Le Morte d’Arthur begins with a search for an unknown king, one who, by the workings of fate, will be the only one able to pull the enchanted sword Excalibur from the stone. In this case, enchantment ensures that the true king will be properly identified, but as is often the case in Le Morte d’Arthur, trickery—magical and otherwise—also disrupts social norms and confuses more than it reveals.
Like Arthur, Sir Gareth, another knight, is also seemingly without a past as he first makes his appearance, and his several quests can be understood as an attempt to prove himself—that is, prove his true identity as an honorable, chivalrous knight (and one with noble blood). The book shows just how much many will risk in this society to prove their identity to themselves and to others. At other times, however, identity cannot be so easily pinned down—and this is especially the case among the knights, who in battle are covered with armor and only identified by their shields or “colors,” which can be easily changed. Because of the various levels of concealment at work in the kingdom, Arthur does not really know where he comes from even after being anointed king. He unknowingly sleeps with his half-sister Margawse as a result, leading to a whole host of fated complications. The tragic element of mistaken identity is also evident in Balin and Balan’s fight to the death: they both kill each other and realize only at the moment of death that they are brothers.
While mistaken identity can often be an element of tragic fate, at other times such mix-ups are a consequence of conscious trickery. The book seems to hold the view that men are particularly vulnerable to the tricks of women: Launcelot, for instance, is tricked into sleeping with Elaine of Corbin, while Merlin is tricked into being magically sealed in a cave by the woman he loves, Nimue.
With all these examples of trickery and mistaken identity, the reader is on constantly shifting ground, never quite knowing which characters are which and who means what in the book. As a kind of literary masked ball, these stories show such trickery to be entertaining, to be sure, especially as Malory’s characters often purposefully disguise themselves in order to confuse or impress others. But Malory is also writing at a tumultuous moment in English history, when the members of warring dynasties often switched sides and alliances, so Malory’s emphasis on trickery also reflects a broader insecurity with people’s identity in society.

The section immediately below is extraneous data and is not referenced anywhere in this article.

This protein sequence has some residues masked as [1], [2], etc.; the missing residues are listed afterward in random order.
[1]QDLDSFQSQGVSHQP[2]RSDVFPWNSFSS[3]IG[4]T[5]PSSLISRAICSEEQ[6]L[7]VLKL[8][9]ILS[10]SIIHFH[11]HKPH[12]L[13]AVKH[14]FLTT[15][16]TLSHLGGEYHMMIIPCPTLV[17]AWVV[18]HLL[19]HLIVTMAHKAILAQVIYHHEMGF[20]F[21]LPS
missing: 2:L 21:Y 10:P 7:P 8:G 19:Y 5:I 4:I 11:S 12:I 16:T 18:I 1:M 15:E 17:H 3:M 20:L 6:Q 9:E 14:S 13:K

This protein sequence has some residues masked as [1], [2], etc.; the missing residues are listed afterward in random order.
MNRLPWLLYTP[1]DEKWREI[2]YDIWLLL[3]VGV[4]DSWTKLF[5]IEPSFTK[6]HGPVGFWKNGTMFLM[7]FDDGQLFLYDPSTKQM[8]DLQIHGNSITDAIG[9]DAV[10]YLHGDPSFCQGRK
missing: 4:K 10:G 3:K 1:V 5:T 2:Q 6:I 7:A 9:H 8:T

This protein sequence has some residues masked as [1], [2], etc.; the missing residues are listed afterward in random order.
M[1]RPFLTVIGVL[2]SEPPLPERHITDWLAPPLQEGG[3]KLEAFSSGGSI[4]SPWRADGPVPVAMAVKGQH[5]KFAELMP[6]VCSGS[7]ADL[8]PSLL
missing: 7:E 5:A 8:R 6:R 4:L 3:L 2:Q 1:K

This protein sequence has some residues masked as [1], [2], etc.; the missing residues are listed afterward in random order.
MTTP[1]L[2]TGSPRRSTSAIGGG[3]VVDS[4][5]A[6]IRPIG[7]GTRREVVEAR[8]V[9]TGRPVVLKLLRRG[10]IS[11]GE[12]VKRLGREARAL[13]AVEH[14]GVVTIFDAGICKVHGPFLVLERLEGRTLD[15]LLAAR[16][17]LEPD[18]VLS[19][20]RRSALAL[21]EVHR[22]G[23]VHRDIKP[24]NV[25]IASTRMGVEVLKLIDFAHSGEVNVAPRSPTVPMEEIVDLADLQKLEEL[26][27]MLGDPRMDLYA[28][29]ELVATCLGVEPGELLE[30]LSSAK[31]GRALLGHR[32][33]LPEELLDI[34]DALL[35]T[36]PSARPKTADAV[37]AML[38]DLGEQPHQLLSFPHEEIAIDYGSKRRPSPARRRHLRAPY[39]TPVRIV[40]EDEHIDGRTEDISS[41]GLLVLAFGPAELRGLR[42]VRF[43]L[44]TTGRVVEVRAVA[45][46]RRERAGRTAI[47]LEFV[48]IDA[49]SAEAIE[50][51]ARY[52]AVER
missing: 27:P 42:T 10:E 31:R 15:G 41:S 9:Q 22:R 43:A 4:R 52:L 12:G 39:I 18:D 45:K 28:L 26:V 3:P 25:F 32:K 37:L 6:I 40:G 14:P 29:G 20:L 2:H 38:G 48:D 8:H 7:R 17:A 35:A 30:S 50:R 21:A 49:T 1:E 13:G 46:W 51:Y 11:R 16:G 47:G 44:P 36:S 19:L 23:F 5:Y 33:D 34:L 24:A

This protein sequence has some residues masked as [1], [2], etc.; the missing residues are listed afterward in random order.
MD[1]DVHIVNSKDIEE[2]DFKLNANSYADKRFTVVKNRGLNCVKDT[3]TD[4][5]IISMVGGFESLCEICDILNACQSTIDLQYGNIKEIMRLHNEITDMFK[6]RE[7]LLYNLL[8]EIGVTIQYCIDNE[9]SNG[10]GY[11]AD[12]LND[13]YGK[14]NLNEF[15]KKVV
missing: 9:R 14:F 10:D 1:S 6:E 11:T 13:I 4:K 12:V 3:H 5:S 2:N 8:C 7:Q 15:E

Trickery and Mistaken Identity ThemeTracker
Trickery and Mistaken Identity Quotes in Le Morte d’Arthur
And when matins and the first mass was done, there was seen in the churchyard, against the high altar, a great stone four square, like unto a marble stone; and in midst thereof was like an anvil of steel a foot on high, and therein stuck a fair sword naked by the point, and letters there were written in gold about the sword that said thus:— Whoso pulleth out this sword of this stone and anvil, is rightwise king born of all England.
I took none heed to your words, for the more ye said the more ye angered me, and my wrath I wrecked upon them that I had do withal. And therefore all the missaying that ye missaid me furthered me in my battle, and caused me to think to show and prove myself at the end what I was; for peradventure though I had meat in King Arthur’s kitchen, yet I might have had meat enough in other places, but all that I did for to prove and assay my friends, and that shall be known another day; and whether that I be a gentleman born or none, I let you wit, fair damosel, I have done you gentleman’s service, and peradventure better service yet will I do or I depart from you.
Sir, she said, wit you well that ye be a prisoner, and worse than ye ween; for my lady, my cousin Morgan le Fay, keepeth you here for none other intent but for to do her pleasure with you when it liketh her.
O Jesu defend me, said Alisander, from such pleasure; for I had liefer cut away my hangers than I would do her such pleasure.
For ever, said Arthur, it is a worshipful knight’s deed to help another worshipful knight when he seeth him in a great danger; for ever a worshipful man will be loath to see a worshipful man shamed; and he that is of no worship, and fareth with cowardice, never shall he show gentleness, nor no manner of goodness where he seeth a man in any danger, for then ever will a coward show no mercy; and always a good man will do ever to another man as he would be done to himself.